Metro-Goldwyn-Mayer files for bankruptcy after creditors strike deal with Carl Icahn

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Metro-Goldwyn-Mayer, Hollywood’s fabled and once most powerful studio, has filed for bankruptcy protection after it could no longer pay down its crippling debt or make and release new movies.

The filing, made Wednesday morning, comes after MGM’s leading creditors struck a deal with corporate raider Carl Icahn, who had amassed about 15% of the company’s debt and was previously pushing for a merger between MGM and Lions Gate.


Instead, Icahn agreed to support a plan under which the chief executives of film production and finance company Spyglass Entertainment will run MGM once it exits Chapter 11, which could occur in as soon as one month.

Under the pre-packaged bankruptcy plan, MGM’s $4 billion worth of debt, upon which it could no longer afford to pay interest, will be converted into more than 99% of the equity in the studio, which is valued at $1.9 billion. Spyglass principals Gary Barber and Roger Birnbaum will become co-chief executives and co-chairmen, running a slimmed-down MGM with significantly less overhead and start producing new movies, including a James Bond sequel and two films based on ‘The Hobbit’ that will be co-financed with Warner Bros.

Under an agreement reached Tuesday night, Icahn has agreed to change his ‘no’ vote on the Spyglass plan cast last Friday to a ‘yes’ and also to not challenge the plan in bankruptcy court -- a possibility that some people close to MGM had feared could delay the reorganization process.

In exchange, the company’s leading creditors agreed to make certain changes to the plan. Most notably, 15 titles from Spyglass’ library will no longer be merged into MGM in exchange for a 5% stake in the studio once it exits bankruptcy. Spyglass’ co-chief executives Barber and Birnbaum will instead get a very small stake of just 0.5%, said by people familiar with the deal, in exchange for bringing certain projects to MGM that they had in development at their company.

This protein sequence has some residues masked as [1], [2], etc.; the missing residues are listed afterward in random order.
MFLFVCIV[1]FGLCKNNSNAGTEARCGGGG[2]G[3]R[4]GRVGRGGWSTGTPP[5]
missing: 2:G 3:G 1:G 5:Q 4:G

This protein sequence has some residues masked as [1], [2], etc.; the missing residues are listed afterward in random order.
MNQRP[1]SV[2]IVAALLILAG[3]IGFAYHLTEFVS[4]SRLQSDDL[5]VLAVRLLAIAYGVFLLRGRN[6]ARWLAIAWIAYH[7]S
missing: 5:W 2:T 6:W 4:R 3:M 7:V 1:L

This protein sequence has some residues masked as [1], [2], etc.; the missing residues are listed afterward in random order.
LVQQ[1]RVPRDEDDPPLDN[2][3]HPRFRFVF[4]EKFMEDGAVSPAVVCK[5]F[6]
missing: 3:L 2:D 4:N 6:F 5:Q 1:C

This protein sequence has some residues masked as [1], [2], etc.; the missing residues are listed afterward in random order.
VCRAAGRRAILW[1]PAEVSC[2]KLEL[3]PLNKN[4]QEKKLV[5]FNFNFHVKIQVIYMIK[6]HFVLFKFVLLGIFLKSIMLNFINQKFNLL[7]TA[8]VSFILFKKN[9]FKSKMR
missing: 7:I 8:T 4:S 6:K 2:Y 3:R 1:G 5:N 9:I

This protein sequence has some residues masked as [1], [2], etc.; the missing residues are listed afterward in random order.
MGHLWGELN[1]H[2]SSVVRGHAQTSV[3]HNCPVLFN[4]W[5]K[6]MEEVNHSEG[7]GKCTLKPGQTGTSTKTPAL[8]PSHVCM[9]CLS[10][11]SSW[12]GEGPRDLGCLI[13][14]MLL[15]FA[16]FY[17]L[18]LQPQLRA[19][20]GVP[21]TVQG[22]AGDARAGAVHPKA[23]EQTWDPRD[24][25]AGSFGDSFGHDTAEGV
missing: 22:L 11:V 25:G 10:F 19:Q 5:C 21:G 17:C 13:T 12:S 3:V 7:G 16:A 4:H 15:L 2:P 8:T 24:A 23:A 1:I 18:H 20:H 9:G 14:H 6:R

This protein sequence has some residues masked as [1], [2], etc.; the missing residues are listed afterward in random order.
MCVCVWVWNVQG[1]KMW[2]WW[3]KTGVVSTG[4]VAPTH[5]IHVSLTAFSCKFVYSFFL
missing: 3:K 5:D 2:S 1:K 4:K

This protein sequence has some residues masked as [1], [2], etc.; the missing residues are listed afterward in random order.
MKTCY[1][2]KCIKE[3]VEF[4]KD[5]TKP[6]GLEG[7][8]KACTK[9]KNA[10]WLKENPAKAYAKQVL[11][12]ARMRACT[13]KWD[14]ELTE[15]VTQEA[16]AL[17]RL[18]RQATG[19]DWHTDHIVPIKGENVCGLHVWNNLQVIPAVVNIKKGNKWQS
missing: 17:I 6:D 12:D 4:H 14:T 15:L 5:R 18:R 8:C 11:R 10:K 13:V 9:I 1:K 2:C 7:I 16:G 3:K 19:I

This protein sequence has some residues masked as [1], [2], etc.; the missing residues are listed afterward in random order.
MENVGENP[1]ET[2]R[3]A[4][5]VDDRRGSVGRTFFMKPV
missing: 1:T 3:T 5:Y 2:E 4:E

Icahn had opposed the merger with the Spyglass library titles, which included ‘The Sixth Sense’ and ‘Seabiscuit,’ because he believed it overvalued the films.

In addition, Icahn will be allowed to appoint one person to MGM’s nine-person board of directors. A likely possibility is his son Brett, who has played a key role in his father’s dealings with the studio and with Lions Gate. Barber and Birnbaum will also get seats on the board.


Upon exiting bankruptcy, the creditors have also agreed to negotiate in good faith with Lions Gate about a potential merger. However, the talks will not be exclusive, meaning other parties can propose a merger or acquisition as well. The creditors previously rejected a proposal by Lions Gate that would give them 55% of the equity in a combined studio.

It has taken MGM creditors more than a year to agree on a reorganization plan that would see the 86-year-old studio remain as a stand-alone operation. They also solicited acquisition offers but none, including a $1.5 billion bid by Time Warner Inc., satisfied the creditors.

Once MGM exits bankruptcy, Barber and Birnbaum will face formidable challenges in rebuilding MGM, which has lost much of its luster since it was acquired by a consortium of investors including Sony Corp. in 2004 for nearly $5 billion. The studio’s primary asset, its library of about 4,000 titles, now generates significantly less cash flow due to the fading DVD market.

In addition, the company’s financial woes have meant it was barely able to produce or distribute any films for the past year under motion picture Chairwoman Mary Parent, who recently exited. Its only release in the past year was the comedy ‘Hot Tub Time Machine,’ which was a box-office disappointment. MGM has two unreleased films in the wings: A remake of the Cold War thriller ‘Red Dawn’ and the horror thriller ‘The Cabin in the Woods.’ Another movie, the comedy ‘Zookeeper’ starring Kevin James, will be released by Sony Pictures next summer.

Barber and Birnbaum will be looking to raise $500 million once MGM exits bankruptcy in order to fund operations and the production of new films and television shows.

-- Ben Fritz and Claudia Eller